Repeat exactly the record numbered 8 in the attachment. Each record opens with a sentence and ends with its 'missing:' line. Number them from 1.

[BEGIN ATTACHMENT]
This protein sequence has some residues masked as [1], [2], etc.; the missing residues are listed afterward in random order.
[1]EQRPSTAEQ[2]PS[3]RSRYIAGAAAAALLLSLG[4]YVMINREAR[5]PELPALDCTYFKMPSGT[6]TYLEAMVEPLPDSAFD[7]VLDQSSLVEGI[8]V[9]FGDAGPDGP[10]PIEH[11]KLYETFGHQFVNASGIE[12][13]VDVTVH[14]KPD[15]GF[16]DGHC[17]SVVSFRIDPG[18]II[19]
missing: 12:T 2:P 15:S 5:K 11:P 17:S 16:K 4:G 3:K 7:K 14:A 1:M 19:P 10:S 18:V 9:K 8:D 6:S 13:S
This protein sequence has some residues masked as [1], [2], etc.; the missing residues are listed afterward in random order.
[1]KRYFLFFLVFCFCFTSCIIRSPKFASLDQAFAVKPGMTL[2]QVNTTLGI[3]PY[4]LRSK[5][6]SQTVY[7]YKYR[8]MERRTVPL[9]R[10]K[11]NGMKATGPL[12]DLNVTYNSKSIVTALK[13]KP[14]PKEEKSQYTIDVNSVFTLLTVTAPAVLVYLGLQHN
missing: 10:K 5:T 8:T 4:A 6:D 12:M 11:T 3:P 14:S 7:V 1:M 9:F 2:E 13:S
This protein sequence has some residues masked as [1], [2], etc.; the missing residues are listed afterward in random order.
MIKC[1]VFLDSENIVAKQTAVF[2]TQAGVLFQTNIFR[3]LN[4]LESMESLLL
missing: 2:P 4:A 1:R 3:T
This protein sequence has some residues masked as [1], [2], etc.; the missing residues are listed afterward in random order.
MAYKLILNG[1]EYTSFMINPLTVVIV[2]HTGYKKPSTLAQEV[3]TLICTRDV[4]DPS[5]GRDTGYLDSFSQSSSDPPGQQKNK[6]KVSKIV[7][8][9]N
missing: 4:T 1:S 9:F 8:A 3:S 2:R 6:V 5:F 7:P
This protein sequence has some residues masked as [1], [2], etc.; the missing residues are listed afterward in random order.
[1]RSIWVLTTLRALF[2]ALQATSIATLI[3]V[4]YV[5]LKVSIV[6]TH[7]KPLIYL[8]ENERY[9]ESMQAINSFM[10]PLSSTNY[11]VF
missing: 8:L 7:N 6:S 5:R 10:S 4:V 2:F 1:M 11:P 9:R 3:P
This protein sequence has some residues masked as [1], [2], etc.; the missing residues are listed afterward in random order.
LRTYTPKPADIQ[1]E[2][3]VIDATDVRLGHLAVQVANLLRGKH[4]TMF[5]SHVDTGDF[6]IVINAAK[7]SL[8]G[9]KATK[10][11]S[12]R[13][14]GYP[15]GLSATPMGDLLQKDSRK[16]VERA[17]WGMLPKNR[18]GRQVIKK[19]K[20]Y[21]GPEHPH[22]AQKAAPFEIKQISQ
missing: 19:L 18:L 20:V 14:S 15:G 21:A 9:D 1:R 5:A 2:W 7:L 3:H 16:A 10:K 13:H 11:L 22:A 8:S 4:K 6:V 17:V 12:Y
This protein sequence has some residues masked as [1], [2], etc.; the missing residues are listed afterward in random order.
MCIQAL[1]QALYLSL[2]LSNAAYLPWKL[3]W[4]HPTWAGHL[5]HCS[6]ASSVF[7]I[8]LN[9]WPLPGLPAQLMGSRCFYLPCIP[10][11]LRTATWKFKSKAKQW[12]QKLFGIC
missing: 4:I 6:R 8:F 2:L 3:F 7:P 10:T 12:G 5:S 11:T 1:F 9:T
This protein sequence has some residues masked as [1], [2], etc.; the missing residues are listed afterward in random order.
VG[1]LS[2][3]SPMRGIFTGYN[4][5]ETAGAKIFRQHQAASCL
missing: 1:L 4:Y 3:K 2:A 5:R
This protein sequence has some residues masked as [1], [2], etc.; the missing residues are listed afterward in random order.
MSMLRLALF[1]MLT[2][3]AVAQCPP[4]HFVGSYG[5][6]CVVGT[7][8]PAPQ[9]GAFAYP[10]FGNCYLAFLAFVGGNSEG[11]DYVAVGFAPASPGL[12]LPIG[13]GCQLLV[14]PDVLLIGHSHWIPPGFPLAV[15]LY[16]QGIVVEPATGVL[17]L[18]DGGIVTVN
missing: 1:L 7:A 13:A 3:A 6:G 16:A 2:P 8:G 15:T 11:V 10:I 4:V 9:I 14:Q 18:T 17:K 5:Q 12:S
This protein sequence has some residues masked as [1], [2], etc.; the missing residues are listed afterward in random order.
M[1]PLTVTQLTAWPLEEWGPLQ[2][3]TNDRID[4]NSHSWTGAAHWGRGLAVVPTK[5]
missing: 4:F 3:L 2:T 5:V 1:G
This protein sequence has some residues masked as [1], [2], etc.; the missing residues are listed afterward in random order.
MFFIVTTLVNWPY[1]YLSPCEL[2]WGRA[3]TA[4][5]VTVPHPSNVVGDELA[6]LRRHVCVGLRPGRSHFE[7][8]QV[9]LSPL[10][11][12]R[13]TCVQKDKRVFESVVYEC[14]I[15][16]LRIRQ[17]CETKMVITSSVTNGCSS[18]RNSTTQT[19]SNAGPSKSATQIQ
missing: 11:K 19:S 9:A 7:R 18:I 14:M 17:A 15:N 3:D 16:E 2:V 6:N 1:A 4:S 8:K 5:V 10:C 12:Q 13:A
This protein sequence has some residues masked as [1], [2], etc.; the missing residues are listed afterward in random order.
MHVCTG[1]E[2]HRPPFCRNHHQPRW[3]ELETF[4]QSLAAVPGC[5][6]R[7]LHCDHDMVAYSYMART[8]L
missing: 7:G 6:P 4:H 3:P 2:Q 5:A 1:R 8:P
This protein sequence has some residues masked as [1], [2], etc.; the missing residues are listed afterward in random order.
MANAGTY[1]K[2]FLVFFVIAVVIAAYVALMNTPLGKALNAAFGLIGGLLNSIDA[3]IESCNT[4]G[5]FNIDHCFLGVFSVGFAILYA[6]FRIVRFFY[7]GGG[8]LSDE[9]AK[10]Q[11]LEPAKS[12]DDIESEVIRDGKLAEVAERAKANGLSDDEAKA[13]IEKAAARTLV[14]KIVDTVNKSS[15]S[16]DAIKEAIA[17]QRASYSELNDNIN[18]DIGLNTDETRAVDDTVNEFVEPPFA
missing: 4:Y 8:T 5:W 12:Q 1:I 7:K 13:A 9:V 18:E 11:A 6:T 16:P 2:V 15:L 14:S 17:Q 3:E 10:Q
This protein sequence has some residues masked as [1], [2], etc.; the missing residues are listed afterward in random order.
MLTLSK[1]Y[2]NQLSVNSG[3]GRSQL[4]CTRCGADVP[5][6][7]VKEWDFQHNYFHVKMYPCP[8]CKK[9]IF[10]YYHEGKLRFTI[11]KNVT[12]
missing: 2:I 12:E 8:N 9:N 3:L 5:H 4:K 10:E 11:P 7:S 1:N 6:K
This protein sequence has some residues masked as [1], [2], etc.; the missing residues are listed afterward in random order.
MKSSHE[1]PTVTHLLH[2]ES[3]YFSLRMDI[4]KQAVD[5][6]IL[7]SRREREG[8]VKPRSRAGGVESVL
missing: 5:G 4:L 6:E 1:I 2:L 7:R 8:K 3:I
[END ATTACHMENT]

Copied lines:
This protein sequence has some residues masked as [1], [2], etc.; the missing residues are listed afterward in random order.
VG[1]LS[2][3]SPMRGIFTGYN[4][5]ETAGAKIFRQHQAASCL
missing: 1:L 4:Y 3:K 2:A 5:R